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The Queen's Gambit - Episode 6 review

by Shahid Ahmed - 14/11/2020

The Queen's Gambit Episode 6 is titled 'Adjournment'. It is a term which we don't hear often these days because it is no longer used in tournaments. In fact it has been abolished for more than two decade ago. We get to see how a chess player is ready to stay at almost any condition, just to improve their game. A very good preparation does not necessarily guarantee a very good performance at the tournament. Strong players can also hit rock-bottom, they are also vulnerable just like any other human being. Getting a sponsor and dealing with personal issues and perform at the highest level is not an easy task, even for the strong ones. Check out Episode 6 review. Photo: Netflix stream

Episode 6 - Adjournment

Adjournment in chess means a game is suspended after a certain duration only to be continued on the following day. It is something which has been rendered obsolete for more than two decades. The advancement of technology being one of the prominent reason in the 21st century.

24-year-old Anya Taylor-Joy stars as the protagonist of the show - Beth Harmon | Photo: Collider

The episode starts with Beth playing blindfold chess with Benny while on a road trip to New York from Lexington, Kentucky. They play a couple of games, we only get to hear the Levenfish variation of the first game. We also get to know that Beth doesn’t like Schwarz. She practices her Russian with him too.

 

Upon arriving at New York, it is shown that how chess players can stay at anywhere just to train and improve at chess. Benny also mentions about Fred Renfield and Reuben Fine while training Beth.

Do you recognize this endgame? | Photo: Netflix stream

Beth shows an improvement to Reshevsky’s game but mentions it as Reuben Fine’s game. Here is the position:

Reshevsky - Stahlberg, Helsinki Olympiad 1952

Position after 32...Qd8

Beth solves the position and mentions that Reuben Fine missed one, although the game was played between Reshevsky and Stahlberg in the Helsinki Olympiad 1952. Beth shows an improvement than what actually happened in the game. Find out the best continuation for white after 32...Qd8. The game move 33.Qe6+ was also a good move.

Benny mentions why Soviets are the best chess players in the world because they play together as a team especially during adjournments which we will see in the next episode. We all know that top players have seconds and their own team which is why they are at the top for that long. The character Benny also shares his thoughts on individualists.

 

After a while we see Benny's friends turn up, among them there was GM Arthur Levertov (probably a nod to Artur Yusupov) and problem solving expert Hilton Wexler. Hilton gave a mate in three to Beth who solved it in no time.

Find out how white can deliver a checkmate in three moves | Photo: Netflix stream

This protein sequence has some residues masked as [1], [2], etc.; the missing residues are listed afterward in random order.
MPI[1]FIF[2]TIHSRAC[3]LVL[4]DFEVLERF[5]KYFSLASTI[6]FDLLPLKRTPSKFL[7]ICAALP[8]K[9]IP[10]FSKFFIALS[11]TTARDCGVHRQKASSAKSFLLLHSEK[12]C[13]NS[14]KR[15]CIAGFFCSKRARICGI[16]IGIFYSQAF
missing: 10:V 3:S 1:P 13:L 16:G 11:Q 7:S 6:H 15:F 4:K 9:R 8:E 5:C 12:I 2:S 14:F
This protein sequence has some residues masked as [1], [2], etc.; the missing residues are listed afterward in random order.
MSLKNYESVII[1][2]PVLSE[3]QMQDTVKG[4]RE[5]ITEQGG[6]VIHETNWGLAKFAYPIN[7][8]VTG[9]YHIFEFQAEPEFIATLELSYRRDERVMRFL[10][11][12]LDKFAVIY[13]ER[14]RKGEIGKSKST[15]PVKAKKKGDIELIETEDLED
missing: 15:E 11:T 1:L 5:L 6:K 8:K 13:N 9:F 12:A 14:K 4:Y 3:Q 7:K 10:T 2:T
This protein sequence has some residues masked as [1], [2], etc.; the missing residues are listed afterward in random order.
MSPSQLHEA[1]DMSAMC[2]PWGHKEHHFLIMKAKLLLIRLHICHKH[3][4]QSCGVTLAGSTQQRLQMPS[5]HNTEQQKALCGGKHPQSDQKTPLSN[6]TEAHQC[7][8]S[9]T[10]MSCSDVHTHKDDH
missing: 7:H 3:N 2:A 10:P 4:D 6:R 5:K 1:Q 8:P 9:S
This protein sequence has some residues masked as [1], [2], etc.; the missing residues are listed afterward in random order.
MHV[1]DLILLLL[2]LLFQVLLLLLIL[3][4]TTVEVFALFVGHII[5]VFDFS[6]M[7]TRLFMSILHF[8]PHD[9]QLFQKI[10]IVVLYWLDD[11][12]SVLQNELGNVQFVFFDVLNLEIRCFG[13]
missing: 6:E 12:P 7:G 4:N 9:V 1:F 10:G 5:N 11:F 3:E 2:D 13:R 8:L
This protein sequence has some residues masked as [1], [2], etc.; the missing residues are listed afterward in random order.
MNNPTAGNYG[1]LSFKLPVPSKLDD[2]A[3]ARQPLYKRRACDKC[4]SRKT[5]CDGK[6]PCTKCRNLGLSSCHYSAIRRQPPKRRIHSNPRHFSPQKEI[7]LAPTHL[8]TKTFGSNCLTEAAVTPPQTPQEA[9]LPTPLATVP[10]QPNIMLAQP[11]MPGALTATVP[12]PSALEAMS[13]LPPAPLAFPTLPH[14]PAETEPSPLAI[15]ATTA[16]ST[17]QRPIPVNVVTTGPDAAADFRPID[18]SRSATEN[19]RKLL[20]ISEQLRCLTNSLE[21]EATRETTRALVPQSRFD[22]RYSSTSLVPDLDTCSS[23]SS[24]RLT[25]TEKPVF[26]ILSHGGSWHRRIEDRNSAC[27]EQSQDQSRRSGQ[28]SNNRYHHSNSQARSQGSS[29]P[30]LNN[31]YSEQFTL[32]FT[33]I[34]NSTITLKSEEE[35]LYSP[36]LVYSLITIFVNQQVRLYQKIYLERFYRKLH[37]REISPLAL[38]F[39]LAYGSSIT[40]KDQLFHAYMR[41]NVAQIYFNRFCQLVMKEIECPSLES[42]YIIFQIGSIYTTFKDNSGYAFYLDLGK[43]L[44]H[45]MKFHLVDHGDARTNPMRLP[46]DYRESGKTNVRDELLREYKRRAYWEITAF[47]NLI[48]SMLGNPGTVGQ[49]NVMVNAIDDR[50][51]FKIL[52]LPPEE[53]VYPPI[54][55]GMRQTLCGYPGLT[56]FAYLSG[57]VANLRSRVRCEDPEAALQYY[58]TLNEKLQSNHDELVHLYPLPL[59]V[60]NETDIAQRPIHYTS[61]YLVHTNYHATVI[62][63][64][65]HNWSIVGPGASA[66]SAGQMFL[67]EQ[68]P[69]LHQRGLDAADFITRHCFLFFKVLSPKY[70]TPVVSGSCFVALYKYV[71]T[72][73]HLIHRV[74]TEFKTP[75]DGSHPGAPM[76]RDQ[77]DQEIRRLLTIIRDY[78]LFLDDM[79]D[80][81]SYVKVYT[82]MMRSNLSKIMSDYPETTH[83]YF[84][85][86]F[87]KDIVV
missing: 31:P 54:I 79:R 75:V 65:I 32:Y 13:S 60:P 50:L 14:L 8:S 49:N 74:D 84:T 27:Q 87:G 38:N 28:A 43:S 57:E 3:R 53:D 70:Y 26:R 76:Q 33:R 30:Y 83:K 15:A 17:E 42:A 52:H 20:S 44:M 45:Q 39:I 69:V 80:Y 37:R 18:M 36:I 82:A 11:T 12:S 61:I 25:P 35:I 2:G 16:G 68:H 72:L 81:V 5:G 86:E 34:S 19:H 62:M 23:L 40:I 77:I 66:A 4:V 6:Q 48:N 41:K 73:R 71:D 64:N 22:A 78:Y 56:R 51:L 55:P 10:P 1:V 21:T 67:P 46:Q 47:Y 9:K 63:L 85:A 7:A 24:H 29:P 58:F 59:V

Hilton Wexler problem

White to play and checkmate in three

After a couple of scenes, we see Beth playing Simultaneous Speed Chess against Benny, Levertov and Wexler.

Beth playing Simultaneous Speed Chess against Benny, Levertov and Wexler | Photo: Netflix stream

One of the game was a replay of the game between Kasparov and Dutch legend Loek Van Wely from Wijk aan Zee 2000.

Does this position look familiar to you? | Photo: Netflix stream

If you haven't seen this game before and still wondering why does it look so familiar then I must tell you that the same game was shown in this mini-series only in episode 4. Only difference is in that episode, only final position was shown and here we get to see the final part of the game.

Kasparov - Van Wely, Wijk aan Zee 2000

Position after 19...Rh2

The move 21.Rxe6+ was shown twice from two different camera angles here.

After a couple of wins, we see Beth wanting to continue playing more. The next position we see is from the famous 'Opera game' between Morphy and Duke of Brunscwick and Count Isouard played in Paris 1858.

A must-know game for all chess players | Photo: Netflix stream

Here is the diagram:

Morphy - Duke of Brunswick and Count Isouard, Paris 1858

Position after 16.Qb8+

Check out the rest of the game where Botvinnik really had the option to capture the h4-pawn. It is a different story altogether whether it was a good idea or not.

The next event Beth plays is an invitational tournament in Paris in the same year 1967. The first position we see from a bird’s eye view is Beth facing a McCutcheon variation of the French Defense, maybe because it is being played in France?

A French Defence in France | Photo: Netflix stream

Beth - NN

Beth continued the theory with 9.Bd3

The first complete position we see in this tournament is the following one:

Of course the position is completely winning for white | Photo: Netflix stream